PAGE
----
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You and your whole race.
Look down upon the town in which you live
And be ashamed.
Look down upon white folks
And upon yourselves
And be ashamed
That such supine poverty exists there,
That such stupid ignorance breeds children there
Behind such humble shelters of despair—
That you yourselves have not the sense to care
Nor the manhood to stand up and say
I dare you to come one step nearer, evil world,
With your hands of greed seeking to touch my throat,
I dare you to come one step nearer me:
When you can say that
you will be free!

Short Poem Analysis

"You and Your Whole Race" by Langston Hughes is a provocative and critical poem that addresses themes of racial prejudice, discrimination, and the desire for social justice. Through its direct language and powerful imagery, the poem confronts the issue of racial inequality head-on and calls for change.

The poem begins with a confrontational tone as the speaker addresses the reader directly, stating, "You and your whole race." This immediately grabs the reader's attention and sets the stage for a candid exploration of racial issues.

Hughes uses vivid imagery to describe the suffering and oppression faced by African Americans. He mentions "crucifixions," "lynchings," and "burnings," invoking powerful and disturbing images of violence and injustice.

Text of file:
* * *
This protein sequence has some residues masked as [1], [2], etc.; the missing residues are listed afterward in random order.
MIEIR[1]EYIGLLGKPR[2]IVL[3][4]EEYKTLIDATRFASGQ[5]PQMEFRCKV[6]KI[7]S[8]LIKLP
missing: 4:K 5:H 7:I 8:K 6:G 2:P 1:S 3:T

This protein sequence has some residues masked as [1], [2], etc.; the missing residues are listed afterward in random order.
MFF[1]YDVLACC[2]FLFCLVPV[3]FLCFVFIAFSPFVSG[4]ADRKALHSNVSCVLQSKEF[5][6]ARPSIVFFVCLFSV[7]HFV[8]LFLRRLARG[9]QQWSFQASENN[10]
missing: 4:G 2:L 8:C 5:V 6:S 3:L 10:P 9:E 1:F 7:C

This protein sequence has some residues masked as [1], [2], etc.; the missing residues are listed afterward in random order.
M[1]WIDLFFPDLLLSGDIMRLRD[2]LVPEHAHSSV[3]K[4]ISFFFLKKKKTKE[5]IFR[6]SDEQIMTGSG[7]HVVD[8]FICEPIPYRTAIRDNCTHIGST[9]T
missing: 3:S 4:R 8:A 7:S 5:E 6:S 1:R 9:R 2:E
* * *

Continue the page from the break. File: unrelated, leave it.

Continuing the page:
The poem is critical of those who turn a blind eye to the suffering of African Americans, suggesting that they are complicit in perpetuating racial inequality. The phrase:

"O little dark babies
There are no birds"

highlights the idea that the hopes and dreams of young African Americans are being stifled by the racism and prejudice they face.

The poem's tone is one of anger and frustration, and it conveys a sense of urgency for social change. It challenges the reader to confront the harsh realities of racial discrimination and to take action against it.

"You and Your Whole Race" is a powerful and confrontational poem that addresses the issue of racial prejudice and discrimination. It challenges the reader to acknowledge the suffering and injustice faced by African Americans and to recognize their own role in addressing these issues. The poem calls for empathy, understanding, and social change, making it a potent and thought-provoking work that continues to resonate in discussions of race and inequality.

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